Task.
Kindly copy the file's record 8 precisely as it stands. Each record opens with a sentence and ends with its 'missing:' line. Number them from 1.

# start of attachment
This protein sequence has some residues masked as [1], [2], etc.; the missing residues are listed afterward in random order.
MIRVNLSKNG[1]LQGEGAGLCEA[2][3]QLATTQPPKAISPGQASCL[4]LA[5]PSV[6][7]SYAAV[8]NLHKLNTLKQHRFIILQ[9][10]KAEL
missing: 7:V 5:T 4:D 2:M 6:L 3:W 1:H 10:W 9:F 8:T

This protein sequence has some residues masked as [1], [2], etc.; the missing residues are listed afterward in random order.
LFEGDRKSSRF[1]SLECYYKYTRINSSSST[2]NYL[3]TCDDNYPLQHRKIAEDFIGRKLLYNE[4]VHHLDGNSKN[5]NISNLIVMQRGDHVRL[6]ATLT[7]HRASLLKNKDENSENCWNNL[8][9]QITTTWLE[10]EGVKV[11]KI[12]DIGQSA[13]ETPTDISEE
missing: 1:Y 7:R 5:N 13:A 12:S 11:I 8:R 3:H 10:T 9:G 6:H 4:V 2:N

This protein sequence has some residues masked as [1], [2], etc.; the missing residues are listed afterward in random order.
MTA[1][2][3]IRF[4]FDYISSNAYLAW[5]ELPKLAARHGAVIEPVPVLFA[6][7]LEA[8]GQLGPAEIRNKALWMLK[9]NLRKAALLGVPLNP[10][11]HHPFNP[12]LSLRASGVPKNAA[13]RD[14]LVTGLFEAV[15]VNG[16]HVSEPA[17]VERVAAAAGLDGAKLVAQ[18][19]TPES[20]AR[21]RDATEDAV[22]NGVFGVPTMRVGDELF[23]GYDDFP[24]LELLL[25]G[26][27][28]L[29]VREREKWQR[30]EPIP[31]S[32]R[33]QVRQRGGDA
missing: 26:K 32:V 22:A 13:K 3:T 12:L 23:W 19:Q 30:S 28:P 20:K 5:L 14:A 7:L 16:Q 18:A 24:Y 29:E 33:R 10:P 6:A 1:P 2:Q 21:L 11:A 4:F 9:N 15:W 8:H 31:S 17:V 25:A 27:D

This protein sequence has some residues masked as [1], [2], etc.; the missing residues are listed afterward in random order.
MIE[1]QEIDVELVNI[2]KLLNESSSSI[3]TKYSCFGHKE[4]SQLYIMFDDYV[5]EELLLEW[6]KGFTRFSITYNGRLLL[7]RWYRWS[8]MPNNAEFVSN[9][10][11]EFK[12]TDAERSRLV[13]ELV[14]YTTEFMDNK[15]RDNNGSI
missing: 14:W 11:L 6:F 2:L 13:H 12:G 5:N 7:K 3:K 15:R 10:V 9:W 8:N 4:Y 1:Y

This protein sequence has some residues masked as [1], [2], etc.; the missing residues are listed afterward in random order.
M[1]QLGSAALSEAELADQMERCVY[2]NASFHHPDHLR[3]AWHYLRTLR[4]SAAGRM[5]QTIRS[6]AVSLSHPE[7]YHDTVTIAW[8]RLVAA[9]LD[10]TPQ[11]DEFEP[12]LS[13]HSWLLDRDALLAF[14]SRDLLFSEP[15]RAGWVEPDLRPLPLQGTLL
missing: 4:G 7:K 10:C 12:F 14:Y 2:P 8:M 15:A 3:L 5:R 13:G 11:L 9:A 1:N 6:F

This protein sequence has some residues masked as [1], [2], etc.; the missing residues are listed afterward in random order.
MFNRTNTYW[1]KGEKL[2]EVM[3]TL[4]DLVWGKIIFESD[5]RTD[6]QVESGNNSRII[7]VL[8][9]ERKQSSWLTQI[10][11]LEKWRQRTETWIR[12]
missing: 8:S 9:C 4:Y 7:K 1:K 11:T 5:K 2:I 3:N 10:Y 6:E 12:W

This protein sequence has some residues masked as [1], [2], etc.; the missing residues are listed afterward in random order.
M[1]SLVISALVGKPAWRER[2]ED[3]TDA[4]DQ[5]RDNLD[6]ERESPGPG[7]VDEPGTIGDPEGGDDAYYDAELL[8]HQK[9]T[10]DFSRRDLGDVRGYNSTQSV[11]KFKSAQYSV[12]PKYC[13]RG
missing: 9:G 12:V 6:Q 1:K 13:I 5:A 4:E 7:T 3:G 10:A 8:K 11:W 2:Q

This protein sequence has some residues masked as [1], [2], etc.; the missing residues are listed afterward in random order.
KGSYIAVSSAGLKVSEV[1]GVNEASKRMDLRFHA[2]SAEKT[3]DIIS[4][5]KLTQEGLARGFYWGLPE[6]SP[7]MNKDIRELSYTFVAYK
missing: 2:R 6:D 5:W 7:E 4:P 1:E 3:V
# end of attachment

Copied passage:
This protein sequence has some residues masked as [1], [2], etc.; the missing residues are listed afterward in random order.
KGSYIAVSSAGLKVSEV[1]GVNEASKRMDLRFHA[2]SAEKT[3]DIIS[4][5]KLTQEGLARGFYWGLPE[6]SP[7]MNKDIRELSYTFVAYK
missing: 2:R 6:D 5:W 7:E 4:P 1:E 3:V